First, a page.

Research Overview

The Smith lab’s research focuses on understanding the factors (natural, anthropogenic, physical & biological) that influence community structure in benthic marine ecosystems. While we conduct research in a number of different systems, our primary focus is on tropical coral reefs and California’s rocky intertidal and kelp forest systems.

Shifting Baselines and Remote Reefs

Most of the knowledge that we, as scientists, have gained from coral reefs has come from studies that have been conducted in  the last several decades on reefs that have been highly disturbed (Caribbean, Hawaii, etc). In order to understand what coral reef systems look like and how they function in the absence of human disturbance, the Smith lab and several collaborators have been conducting research in the highly remote Central Pacific. This research has revealed that in the absence of local human disturbance, coral reefs may be resilient to climate-associated impacts. This research is ongoing and involves detailed experiments, observations, taxonomic catalogues and sample collection, and statistical analysis. The results gained from these studies are being used to set targets for the conservation and restoration of degraded reefs elsewhere in the world. Our lab maintains one of the longest coral reef monitoring programs on Palmyra Atoll and just completed 10 years of data collection.

Coral Reef Restoration

The Smith Lab is using experimental ecology to better understand coral reef restoration strategies. We currently have two active restoration experiments running. The first explores techniques for the removal of invasive species (corallimorph) in conjunction with coral transplantation on Palmyra Atoll. Specifically, this work addresses how spatial arrangement of coral transplants affects their growth and survivorship. This experiment has been running for 4 years. In addition, the Smith Lab is working in the Caribbean to explore how enhancing the abundance of the long-spined sea urchin, Diadema antillarum, might influence the recovery of degraded reefs. Here, Jen and her lab, in collaboration with CARMABI and SDSU, are in the process of conducting a sea urchin enclosure experiment. The team hopes to identify the density of Diadema that is needed to reduce algal abundance and thus facilitate coral recovery.

Interactions between Coral, Algae & Microbes & Implications for Ecology

Competition for space on coral reefs can be fierce where benthic organisms are often in direct contact with one another. Throughout the stages of reef degradation, it has been suggested that algae are able to overgrow reef-building corals, but there has been little evidence to suggest how this occurs. Jen has been collaborating with a multidisciplinary group of researchers to identify that photosynthetic algae  can actually cause coral mortality by enhancing microbial activity. The primary trigger for this algal-mediated, microbe-induced interaction  occurs as a result of algae leaking or exuding excess photosynthate or dissolved organic carbon (DOC), as most other primary producers are known to do. Because DOC can be limiting to bacteria, they respond by becoming more abundant as well as increasing their rates of respiration; this can lead to a drawdown in the oxygen levels and the resulting hypoxia causes coral mortality. This is an active area of research that highlights the complexities of species interactions within their natural environment.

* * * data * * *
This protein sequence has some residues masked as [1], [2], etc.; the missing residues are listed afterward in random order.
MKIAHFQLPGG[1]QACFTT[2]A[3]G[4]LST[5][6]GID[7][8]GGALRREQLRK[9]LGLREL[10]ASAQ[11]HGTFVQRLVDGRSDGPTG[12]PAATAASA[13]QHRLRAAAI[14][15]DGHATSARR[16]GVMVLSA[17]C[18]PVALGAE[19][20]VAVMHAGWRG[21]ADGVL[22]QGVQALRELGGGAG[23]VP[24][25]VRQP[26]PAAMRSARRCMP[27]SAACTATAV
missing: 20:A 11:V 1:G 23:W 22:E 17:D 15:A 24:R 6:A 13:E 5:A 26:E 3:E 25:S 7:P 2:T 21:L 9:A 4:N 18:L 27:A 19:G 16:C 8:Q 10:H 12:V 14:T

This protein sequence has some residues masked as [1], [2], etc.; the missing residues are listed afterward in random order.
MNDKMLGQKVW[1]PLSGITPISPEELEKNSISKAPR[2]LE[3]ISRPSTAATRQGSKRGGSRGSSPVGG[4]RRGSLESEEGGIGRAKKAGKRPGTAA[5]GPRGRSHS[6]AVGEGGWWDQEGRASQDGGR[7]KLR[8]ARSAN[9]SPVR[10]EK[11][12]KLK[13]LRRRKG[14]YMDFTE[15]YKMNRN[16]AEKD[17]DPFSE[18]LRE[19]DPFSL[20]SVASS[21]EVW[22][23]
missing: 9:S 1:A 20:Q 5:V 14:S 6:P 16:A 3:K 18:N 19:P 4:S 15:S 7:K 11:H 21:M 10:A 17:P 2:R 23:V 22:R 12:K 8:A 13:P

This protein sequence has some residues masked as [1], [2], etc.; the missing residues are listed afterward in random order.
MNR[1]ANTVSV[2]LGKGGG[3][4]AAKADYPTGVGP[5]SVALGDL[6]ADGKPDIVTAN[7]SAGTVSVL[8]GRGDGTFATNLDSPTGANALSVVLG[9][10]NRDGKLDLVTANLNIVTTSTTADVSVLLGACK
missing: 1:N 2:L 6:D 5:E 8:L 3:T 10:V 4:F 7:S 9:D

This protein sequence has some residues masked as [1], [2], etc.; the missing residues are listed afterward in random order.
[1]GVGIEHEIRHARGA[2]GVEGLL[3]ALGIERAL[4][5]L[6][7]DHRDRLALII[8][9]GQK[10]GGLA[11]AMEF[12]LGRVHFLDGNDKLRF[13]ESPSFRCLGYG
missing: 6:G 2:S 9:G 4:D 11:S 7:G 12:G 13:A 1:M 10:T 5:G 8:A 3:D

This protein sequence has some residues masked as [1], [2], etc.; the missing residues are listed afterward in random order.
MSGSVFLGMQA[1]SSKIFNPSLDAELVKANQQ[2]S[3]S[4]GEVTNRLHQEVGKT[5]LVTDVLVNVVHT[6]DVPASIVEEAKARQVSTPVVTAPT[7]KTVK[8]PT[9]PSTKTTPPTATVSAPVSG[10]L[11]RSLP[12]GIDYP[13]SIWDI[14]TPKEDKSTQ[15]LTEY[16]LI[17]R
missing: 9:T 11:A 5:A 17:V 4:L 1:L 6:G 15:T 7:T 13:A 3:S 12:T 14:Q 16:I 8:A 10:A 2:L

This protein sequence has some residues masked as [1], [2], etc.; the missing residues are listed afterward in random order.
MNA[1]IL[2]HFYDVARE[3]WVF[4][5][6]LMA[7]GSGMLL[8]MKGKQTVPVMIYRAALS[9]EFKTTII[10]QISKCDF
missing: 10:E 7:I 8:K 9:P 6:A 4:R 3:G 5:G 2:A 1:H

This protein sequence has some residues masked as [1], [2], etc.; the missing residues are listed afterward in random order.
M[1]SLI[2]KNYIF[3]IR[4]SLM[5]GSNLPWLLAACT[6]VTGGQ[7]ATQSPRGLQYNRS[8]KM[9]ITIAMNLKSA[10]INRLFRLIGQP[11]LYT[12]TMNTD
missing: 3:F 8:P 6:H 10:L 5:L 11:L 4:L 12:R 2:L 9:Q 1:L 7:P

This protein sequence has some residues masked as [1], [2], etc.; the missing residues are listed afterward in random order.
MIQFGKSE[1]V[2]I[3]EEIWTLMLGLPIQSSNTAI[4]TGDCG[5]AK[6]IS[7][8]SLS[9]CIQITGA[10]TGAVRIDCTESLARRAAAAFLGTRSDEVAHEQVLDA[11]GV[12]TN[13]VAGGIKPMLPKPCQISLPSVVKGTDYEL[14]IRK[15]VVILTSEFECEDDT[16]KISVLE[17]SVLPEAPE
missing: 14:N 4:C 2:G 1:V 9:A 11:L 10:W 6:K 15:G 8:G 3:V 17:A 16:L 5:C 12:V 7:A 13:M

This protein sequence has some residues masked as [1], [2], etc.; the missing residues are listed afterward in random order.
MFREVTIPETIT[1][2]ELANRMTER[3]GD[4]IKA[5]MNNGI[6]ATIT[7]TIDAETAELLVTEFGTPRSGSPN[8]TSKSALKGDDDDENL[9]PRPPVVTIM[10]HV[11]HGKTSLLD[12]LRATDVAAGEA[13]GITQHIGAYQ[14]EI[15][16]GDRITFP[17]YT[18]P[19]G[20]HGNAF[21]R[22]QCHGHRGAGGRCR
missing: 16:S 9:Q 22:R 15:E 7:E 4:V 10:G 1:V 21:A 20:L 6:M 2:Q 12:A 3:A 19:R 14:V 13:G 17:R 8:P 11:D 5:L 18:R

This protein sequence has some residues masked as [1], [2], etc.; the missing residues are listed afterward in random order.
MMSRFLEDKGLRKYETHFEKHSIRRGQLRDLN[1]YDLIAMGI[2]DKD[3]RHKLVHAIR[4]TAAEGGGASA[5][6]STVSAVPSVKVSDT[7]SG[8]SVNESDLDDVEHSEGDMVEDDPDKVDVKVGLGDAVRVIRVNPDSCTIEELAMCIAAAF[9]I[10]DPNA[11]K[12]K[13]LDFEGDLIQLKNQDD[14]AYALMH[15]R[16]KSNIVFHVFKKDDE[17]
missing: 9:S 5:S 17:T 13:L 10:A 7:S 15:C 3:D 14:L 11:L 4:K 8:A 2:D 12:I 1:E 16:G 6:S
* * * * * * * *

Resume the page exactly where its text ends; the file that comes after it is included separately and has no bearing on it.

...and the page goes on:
Global Change & Marine Communities

The Smith lab has been dedicated to monitoring global change parameters at key locations around the world. Specifically, the team has long-term Ocean Acidification (OA) monitoring programs on both Palmyra Atoll as well as under the Scripps pier in La Jolla, California. Without long-term datasets, there is no way to track if and how pH and temperature vary both spatially and temporally on the benthos, which is inhabited by key marine organisms such as kelp or reef-building corals. This work will provide a rigorous and comprehensive understanding of how, and to what extent, OA is already affecting marine ecosystems.

To see some highlights of our current research please click here.

Coral Reefs of the New Pacific Remote Island Areas (PRIAs) National Marine Monument

A remote island in the Central Pacific

Former President G. Bush designated one of the largest marine protected areas just prior to leaving office in the remote Central  Pacific in 2008. This new monument contains some of the most untouched and “pristine” coral reefs on the planet. Despite the newly protected status of these remote areas, we know very little about the coral reef communities that inhabit them. We propose to work with a historical set of archived photographic data from the National Oceanic and Atmospheric Administration’s Coral Reef Ecosystem Division to determine the composition of the coral reefs of these new Monuments. We plan to (a) determine whether these remote islands contain some of the most pristine reefs in the US and the world, (b) determine if there is any evidence of climate impacts on these reefs, and (c) using experiments, determine how key aspects of the reef ecosystem differ in comparison to the more degraded reefs that we are accustomed to studying in populated areas.